Shunt compensation, in the form of capacitor banks and static var devices (SVD), are commonly used to provide voltage support in heavily loaded systems.  Shunt devices offer a relatively cheap andeasy-to-implement solution to providing reactive power to load pockets or remote load areas of the grid.  In concept, one can add a combination of switched and controlled shunt compensation toincrease import capacity up to the thermal limit of the transmission system.  The savings from deferred investment in new transmission or congestion costs can justify the implementation of large shunt devices.  (The largest existing SVDs are a +500/-150 MVAR behemoth in the Allegheny Power service territory in Pennsylvania, USA, and the Chamouchouane SVC (actually two SVCs at one site) rated +330/-330 MVAR in Quebec, Canada.)

But, the impact …

The impact of static shunt devices on system operations can be a concern.  One such impact is a high operating voltage that may show only a small dip before the demand reaches a voltage collapse condition.  This effect can be viewed from the perspective of the P-V curve.  The P-V curve is a plot of voltage at a monitored bus as load or transfer is increased.  A typical curve is shown below.  The curve has a “knee” shape and voltage collapse eventually occurs at a level of load or transfer referred to as the MW or voltage collapse limit.



Observability is the aspect of the power system that provides operators with indicators to anticipate potential problems, in this case, voltage instability. The indicators need to be of a form that operators can observe and monitor in order to have sufficient time to respond to a system disturbance. For voltage stability, the traditional observed quantities are voltages at various nodes of the power system. However, when operating a system with high compensation levels, the pre-contingency voltage can be high, and voltage may not be a sufficient monitored parameter to observe the voltage stability of the grid.

Compatibility is the aspect of the power system that provides operators with sufficient control and response capability to maintain reliability, or in this specific case, voltage stability. The controls available to the operators of today include dispatch, voltage schedules and switching of capacitors and lines, and load adjustments. At high levels of shunt compensation, the sensitivity of voltage to the controls is quite high, i.e., small shifts in dispatch and voltage schedules may result in significant shifts in the voltage stability of the system. The primary causes of this sensitivity are shunt compensation devices in SVCs and capacitor banks whose reactive output vary as the square of the terminal voltage. As voltage shifts take place, the total reactive output from the static devices changes, and needs to be balanced by the reactive output from rotating devices.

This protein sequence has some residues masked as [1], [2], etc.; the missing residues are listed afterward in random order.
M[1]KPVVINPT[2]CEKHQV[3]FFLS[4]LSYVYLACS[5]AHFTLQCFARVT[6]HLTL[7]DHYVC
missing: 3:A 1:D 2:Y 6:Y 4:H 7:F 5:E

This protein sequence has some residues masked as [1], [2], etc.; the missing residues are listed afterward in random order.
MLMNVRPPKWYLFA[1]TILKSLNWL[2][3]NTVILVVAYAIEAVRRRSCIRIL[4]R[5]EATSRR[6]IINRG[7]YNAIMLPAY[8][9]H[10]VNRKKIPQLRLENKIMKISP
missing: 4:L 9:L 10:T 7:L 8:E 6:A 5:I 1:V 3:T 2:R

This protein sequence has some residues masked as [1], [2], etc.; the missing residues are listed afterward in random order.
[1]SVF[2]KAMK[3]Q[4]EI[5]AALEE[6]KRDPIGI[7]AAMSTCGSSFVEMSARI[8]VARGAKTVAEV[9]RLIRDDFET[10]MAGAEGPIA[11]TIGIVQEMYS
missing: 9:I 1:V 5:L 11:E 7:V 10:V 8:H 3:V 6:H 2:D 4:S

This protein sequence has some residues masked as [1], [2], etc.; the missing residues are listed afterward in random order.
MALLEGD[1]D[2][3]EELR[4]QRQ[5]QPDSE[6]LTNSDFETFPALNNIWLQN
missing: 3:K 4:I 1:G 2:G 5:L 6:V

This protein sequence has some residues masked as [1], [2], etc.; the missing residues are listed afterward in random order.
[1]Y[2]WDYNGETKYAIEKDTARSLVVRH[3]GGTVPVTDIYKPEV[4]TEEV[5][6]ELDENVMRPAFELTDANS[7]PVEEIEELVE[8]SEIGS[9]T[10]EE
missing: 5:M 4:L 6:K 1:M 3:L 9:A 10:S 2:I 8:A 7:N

To enhance observability, additional monitored parameters are required. One of the most commonly used indicators is the reactive reserve. This is a measure of the level of reactive output of generators and static devices. Although this measure is typically determined from Q-V curves, dynamic simulation offers a better alternative in identifying optimal levels of reactive output from various reactive sources. Other indicators that have been used in Europe and the United States include

  • the rate of voltage change per MW change in load,
  • the rate of reactive output change per MW change in load, and
  • online dynamic security assessment tools.

To improve controllability, additional supervisory and supplementary controls may be specified.  these my take the form of wide-area monitoring or control, or a centralized reactive power controller.



The result of high levels of shunt compensation added to a power system is a loss of observability and controllability.  But there is a certain economic incentive in adding shunt compensation in place of other alternatives, including constructing new transmission.  In concept, switched and controlled shunt devices can be added to increase transmission capacity up to the exiting thermal limit.  Hence, some very large SVCs, in the rating size above 500 MVA, have been implemented, are under construction or are in the planning stages.

To compensate for loss of observability through the classical means of monitoring system voltages, operators need additional observed parameters and/or an online security assessment tool.  Toaddress the increase in difficulty of controlling the power system through the classical methods such as switching and adjusting voltage setpoint, operators need further supplementary controls such wide-area monitoring and control to be able to continue to maintain a reliable, voltage-stable system.